Monday 1 June 2009

Boy Racer procurement syndrome "killing soldiers"

Recent deaths of soldiers in military vehicles in Afghanistan are the result of poor procurement choices, influenced more by looks and performance than operational needs claims Richard North, author of Ministry of Defeat published later this week. Many of the vehicles pressed into service in Iraq and Afghanistan would be more at home amongst the middle aged boy racers on Jeremy Clarkson's Top Gear programme or tearing round city centres late at night than on a modern battlefield.

The Army policy appears to be to buy vehicles for their looks, "uparmour" them at great cost but still leave them as effective as chocolate fireguards against the Improvised Explosive Device (IED) – the insurgency weapon of choice in both Iraq and Afghanistan.

One of the worst examples is the Army's new Jackal high mobility gun platform, described as a "Land Rover on steroids" and dubbed the "Mad Max monster machine" when it was unveiled by the Army in June 2007.

Hugely popular with troops for its speed, manoeuvrability and comfortable ride, it's nonetheless lethal! Including the two soldiers tragically killed on Saturday May 30th in Helmand Province, already eight soldiers have since been killed in these £400,000 machines, many more have been seriously injured and over 20 vehicles have been written off after mine strikes or roadside bomb damage.

The loss rate is not surprising says North. The vehicle was originally designed as a high mobility truck and gun tractor and has since been converted into a "weapons platform" with the addition of two machine guns. First introduced into Afghanistan without armour, it has since been "uparmoured" twice, each time because it could not withstand Taleban attacks.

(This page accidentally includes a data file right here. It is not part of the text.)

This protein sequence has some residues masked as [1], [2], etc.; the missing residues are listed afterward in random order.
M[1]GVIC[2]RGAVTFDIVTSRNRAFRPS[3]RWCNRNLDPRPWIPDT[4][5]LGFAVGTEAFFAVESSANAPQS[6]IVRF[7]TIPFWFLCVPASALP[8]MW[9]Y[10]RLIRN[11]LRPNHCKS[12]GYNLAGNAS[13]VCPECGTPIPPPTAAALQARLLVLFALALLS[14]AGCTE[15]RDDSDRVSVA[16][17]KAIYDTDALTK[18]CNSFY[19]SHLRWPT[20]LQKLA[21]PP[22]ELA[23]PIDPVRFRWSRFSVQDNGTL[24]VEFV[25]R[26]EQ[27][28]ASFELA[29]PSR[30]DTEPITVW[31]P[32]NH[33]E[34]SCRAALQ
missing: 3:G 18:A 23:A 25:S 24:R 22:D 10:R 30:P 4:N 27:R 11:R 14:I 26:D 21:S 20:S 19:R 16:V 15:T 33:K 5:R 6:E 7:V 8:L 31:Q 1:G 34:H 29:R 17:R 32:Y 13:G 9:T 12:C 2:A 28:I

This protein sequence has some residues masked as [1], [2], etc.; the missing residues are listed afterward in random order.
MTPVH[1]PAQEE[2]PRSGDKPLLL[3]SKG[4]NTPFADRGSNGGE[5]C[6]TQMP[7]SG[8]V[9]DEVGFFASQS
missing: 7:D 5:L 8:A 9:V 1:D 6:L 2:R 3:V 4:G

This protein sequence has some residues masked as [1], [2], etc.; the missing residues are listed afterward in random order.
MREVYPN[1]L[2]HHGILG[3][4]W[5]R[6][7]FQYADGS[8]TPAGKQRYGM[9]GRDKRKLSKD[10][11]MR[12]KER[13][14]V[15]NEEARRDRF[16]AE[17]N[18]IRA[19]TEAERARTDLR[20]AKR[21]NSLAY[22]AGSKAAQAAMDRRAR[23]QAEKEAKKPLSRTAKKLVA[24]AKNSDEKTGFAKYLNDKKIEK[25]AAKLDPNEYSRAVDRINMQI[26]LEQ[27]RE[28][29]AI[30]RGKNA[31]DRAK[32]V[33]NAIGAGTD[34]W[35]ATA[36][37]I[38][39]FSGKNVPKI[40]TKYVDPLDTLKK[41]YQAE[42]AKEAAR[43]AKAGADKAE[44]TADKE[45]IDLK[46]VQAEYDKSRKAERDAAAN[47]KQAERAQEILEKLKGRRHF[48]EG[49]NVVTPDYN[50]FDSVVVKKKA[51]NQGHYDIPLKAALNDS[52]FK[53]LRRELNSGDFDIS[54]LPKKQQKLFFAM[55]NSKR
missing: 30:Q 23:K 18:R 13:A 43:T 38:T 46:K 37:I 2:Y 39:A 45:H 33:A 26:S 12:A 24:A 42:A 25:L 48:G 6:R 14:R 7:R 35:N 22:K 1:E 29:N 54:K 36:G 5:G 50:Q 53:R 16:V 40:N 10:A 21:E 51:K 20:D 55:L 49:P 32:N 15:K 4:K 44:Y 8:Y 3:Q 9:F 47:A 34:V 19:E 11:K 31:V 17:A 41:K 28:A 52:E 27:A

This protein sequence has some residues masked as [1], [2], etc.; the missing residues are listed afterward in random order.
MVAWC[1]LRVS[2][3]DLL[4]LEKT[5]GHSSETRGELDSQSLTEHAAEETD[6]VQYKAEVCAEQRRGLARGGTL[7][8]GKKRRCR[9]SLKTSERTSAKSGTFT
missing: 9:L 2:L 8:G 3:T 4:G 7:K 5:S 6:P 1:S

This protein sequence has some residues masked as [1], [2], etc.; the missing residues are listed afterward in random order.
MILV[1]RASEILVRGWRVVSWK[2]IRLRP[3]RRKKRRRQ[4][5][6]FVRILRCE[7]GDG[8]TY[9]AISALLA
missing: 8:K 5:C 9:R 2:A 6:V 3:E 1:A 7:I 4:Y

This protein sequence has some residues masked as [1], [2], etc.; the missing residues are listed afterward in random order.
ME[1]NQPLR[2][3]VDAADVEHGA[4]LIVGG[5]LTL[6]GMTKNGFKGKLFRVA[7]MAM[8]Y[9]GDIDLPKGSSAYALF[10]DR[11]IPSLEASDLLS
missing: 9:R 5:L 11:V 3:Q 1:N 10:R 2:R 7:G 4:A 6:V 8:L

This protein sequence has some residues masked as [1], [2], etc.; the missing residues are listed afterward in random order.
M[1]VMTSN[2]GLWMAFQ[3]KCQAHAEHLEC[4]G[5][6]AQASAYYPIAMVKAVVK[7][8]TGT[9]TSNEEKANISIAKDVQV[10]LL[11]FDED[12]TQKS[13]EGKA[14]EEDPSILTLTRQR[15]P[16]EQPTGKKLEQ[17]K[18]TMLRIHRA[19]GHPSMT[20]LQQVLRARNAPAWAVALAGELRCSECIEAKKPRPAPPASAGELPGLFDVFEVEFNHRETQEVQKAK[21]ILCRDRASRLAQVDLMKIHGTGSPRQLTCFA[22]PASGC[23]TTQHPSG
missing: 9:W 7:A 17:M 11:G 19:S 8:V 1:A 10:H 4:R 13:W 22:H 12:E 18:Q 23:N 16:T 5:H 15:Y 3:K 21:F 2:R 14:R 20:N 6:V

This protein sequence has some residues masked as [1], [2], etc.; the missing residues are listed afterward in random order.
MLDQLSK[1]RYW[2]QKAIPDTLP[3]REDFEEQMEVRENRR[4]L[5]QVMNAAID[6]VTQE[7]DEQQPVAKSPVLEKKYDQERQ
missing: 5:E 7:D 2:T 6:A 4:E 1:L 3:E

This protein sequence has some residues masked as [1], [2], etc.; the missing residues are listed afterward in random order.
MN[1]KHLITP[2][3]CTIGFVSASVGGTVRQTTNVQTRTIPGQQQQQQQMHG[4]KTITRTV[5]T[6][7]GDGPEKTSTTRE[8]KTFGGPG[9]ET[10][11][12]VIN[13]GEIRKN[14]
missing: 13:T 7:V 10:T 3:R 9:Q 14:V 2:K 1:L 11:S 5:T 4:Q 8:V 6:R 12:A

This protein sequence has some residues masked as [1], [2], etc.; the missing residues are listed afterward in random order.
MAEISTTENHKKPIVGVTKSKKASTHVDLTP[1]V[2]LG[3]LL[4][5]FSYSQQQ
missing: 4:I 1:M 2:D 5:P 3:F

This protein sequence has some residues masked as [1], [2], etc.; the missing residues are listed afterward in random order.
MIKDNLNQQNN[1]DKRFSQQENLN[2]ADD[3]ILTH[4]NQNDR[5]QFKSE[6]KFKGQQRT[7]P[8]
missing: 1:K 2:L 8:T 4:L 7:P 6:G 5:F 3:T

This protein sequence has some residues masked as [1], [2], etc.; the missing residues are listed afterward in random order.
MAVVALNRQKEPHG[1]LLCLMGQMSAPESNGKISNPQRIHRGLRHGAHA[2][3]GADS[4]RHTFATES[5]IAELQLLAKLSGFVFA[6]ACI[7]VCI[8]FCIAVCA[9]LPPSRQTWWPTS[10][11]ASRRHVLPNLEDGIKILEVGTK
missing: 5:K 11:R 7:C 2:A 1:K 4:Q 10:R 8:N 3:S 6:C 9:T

Modern protected vehicles are custom-designed and can withstand bombs as large as 300lb, something which converted vehicles can never do. In the Army's dedicated mine protected vehicle, the Mastiff, no lives have been lost, despite it being in service in two years longer than the Jackal.

An even worse example is the recently ordered Husky "support vehicle". It is based on the US-built International MXT pickup, a civilian competitor to the Hummer. Launched in 2004, it was decribed by the manufacturers as a "sleek and dominant truck geared for the 'image' truck market, a growing niche of truck owners who want to make a powerful statement about who they are."

With 200 ordered by the MoD in April this year, at a cost of £120 million, the Husky has been converted for military use with "bolt-on" armour. The same version was offered to the US Army for a procurement competition for an off-road mine protected vehicle to serve in Afghanistan. But, in the same week of the MoD order, it was learned that the US Army had failed the vehicle during its compulsory mine protection test and had been ruled our of the competition.

Again, North is unsurprised. Without what is known as a "v-shaped hull" as a basic part of the design, it is difficult to protect vehicles properly. Yet, with the right design, even light vehicles can withstand blasts that cripple tanks ten times their weight.

The Army, he says, is regressing in its approach to armoured vehicle design. The first ever production armoured car was built by the French in 1904. It was a commercial vehicle with bolt-on armour. After the Second World War, new technologies and experience enabled far more effective vehicles to be built, incorporating the armour into the basic structure. Now, the Army is going back to pre-war technology – pre First World War. And men are dying as a result.

Ironically, the British were the pioneers in mine protected vehicles, building army trucks in 1966 for the Aden campaign. The technology was further developed by the Rhodesians for their Bush War in the 1970s and then by South Africans. It has since been adopted by the US which is currently running a competition for a high-mobility mine protected vehicle.

It was in this competition that the Husky failed which means that the MoD is buying vehicles rejected by the Americans. But, with its chunky, macho looks, on the Top Gear show, it would win every time.